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Welcome to the forum and I think its wonderful that you adopted a senior dog and can help him with his health. He sounds like a mellow laid back boy who just wants loving. He could be herd of hearing so I think hand signals are good too. Do you have any idea of his age? With a senior dog I just would go slow and do what your both comfortable training. Hopefully training with a group won't be too stressful for him, you may need to step back into the sidelines if he gets stressed until he is at a distance where he relaxes. Perhaps in time he will become comfortable with group training. I think a lot of it will depend on his age & health too. You sound like a real "dog" person, I think its wonderful you gave him a home.
 

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How old is he? I had to chuckle when you said he completely ignores you at times. I've found that's a real issue with Boxers that can be so stubborn you want to scream! You're in a hurry, and want to get them in the car, but suddenly they have selective hearing that requires a visual clue in the form a "treat" to lure them to their feet. It might even take another "treat" to get them closer to the door. Another one to get them to jump in the car?


If you call him by his new name from different parts of the house, and have a really quality treat (real chicken), he'll learn. If he comes just give him the food with no comments or praise. If he doesn't come, don't say a word, or call him a second time. If you do this several times a day, he'll learn his name.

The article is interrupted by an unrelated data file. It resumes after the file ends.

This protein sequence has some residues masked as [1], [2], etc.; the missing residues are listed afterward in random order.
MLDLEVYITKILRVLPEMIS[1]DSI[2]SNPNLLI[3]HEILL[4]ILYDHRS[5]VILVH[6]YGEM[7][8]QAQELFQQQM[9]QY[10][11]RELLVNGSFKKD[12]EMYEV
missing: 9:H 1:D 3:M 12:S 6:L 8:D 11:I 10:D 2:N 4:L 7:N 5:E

If your Boxer fainted he may need to have an Echo run, and have a consult with a cardiologist. Ours fainted twice at night, proceeded by a really hard coughing spell, and he had something called "cough and drop". First we had to rule out other conditions with a cardiologist.
 

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How old is he? I had to chuckle when you said he completely ignores you at times. I've found that's a real issue with Boxers that can be so stubborn you want to scream! You're in a hurry, and want to get them in the car, but suddenly they have selective hearing that requires a visual clue in the form a "treat" to lure them to their feet. It might even take another "treat" to get them closer to the door. Another one to get them to jump in the car?